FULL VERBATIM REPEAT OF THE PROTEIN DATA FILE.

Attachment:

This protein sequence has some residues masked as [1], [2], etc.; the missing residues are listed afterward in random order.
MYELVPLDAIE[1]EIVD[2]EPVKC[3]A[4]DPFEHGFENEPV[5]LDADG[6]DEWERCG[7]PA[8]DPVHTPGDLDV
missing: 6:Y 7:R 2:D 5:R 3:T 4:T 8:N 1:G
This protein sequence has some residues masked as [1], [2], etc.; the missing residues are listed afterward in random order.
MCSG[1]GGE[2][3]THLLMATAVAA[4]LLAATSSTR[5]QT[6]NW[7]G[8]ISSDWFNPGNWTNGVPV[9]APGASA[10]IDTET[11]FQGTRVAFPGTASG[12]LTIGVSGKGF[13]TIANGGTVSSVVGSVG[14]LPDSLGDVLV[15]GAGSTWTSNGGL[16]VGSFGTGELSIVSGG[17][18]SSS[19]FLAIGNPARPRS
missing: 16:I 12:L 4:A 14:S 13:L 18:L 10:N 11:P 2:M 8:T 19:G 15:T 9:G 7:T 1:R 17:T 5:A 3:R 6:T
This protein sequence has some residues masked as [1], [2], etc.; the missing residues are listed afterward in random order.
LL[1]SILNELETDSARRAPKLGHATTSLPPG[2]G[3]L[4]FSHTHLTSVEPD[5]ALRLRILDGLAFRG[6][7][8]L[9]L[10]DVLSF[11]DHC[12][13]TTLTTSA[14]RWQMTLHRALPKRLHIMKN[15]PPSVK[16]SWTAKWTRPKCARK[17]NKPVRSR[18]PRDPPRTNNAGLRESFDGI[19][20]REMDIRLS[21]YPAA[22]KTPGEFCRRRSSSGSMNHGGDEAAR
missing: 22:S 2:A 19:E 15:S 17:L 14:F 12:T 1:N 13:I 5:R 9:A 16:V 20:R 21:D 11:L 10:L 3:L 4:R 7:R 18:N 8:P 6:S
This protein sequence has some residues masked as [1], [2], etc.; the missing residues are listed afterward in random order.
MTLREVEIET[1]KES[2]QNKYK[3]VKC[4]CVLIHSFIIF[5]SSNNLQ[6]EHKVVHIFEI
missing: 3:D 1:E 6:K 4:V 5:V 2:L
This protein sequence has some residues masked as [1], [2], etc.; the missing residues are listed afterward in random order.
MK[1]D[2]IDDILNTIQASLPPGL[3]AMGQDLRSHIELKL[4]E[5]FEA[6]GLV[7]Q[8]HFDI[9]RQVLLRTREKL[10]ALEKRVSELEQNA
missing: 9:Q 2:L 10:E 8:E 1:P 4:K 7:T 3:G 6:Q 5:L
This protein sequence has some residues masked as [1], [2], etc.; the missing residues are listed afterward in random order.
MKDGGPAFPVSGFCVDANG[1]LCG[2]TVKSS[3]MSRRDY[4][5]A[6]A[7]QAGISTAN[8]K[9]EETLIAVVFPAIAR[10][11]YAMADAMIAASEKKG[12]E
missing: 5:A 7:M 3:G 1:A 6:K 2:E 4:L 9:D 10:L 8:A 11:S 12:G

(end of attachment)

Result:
This protein sequence has some residues masked as [1], [2], etc.; the missing residues are listed afterward in random order.
MYELVPLDAIE[1]EIVD[2]EPVKC[3]A[4]DPFEHGFENEPV[5]LDADG[6]DEWERCG[7]PA[8]DPVHTPGDLDV
missing: 6:Y 7:R 2:D 5:R 3:T 4:T 8:N 1:G
This protein sequence has some residues masked as [1], [2], etc.; the missing residues are listed afterward in random order.
MCSG[1]GGE[2][3]THLLMATAVAA[4]LLAATSSTR[5]QT[6]NW[7]G[8]ISSDWFNPGNWTNGVPV[9]APGASA[10]IDTET[11]FQGTRVAFPGTASG[12]LTIGVSGKGF[13]TIANGGTVSSVVGSVG[14]LPDSLGDVLV[15]GAGSTWTSNGGL[16]VGSFGTGELSIVSGG[17][18]SSS[19]FLAIGNPARPRS
missing: 16:I 12:L 4:A 14:S 13:L 18:L 10:N 11:P 2:M 8:T 19:G 15:T 9:G 7:T 1:R 17:T 5:A 3:R 6:T
This protein sequence has some residues masked as [1], [2], etc.; the missing residues are listed afterward in random order.
LL[1]SILNELETDSARRAPKLGHATTSLPPG[2]G[3]L[4]FSHTHLTSVEPD[5]ALRLRILDGLAFRG[6][7][8]L[9]L[10]DVLSF[11]DHC[12][13]TTLTTSA[14]RWQMTLHRALPKRLHIMKN[15]PPSVK[16]SWTAKWTRPKCARK[17]NKPVRSR[18]PRDPPRTNNAGLRESFDGI[19][20]REMDIRLS[21]YPAA[22]KTPGEFCRRRSSSGSMNHGGDEAAR
missing: 22:S 2:A 19:E 15:S 17:L 14:F 12:T 1:N 13:I 5:R 9:A 16:V 20:R 21:D 11:L 10:L 3:L 4:R 7:R 18:N 8:P 6:S
This protein sequence has some residues masked as [1], [2], etc.; the missing residues are listed afterward in random order.
MTLREVEIET[1]KES[2]QNKYK[3]VKC[4]CVLIHSFIIF[5]SSNNLQ[6]EHKVVHIFEI
missing: 3:D 1:E 6:K 4:V 5:V 2:L
This protein sequence has some residues masked as [1], [2], etc.; the missing residues are listed afterward in random order.
MK[1]D[2]IDDILNTIQASLPPGL[3]AMGQDLRSHIELKL[4]E[5]FEA[6]GLV[7]Q[8]HFDI[9]RQVLLRTREKL[10]ALEKRVSELEQNA
missing: 9:Q 2:L 10:E 8:E 1:P 4:K 7:T 3:G 6:Q 5:L
This protein sequence has some residues masked as [1], [2], etc.; the missing residues are listed afterward in random order.
MKDGGPAFPVSGFCVDANG[1]LCG[2]TVKSS[3]MSRRDY[4][5]A[6]A[7]QAGISTAN[8]K[9]EETLIAVVFPAIAR[10][11]YAMADAMIAASEKKG[12]E
missing: 5:A 7:M 3:G 1:A 6:K 2:E 4:L 9:D 10:L 8:A 11:S 12:G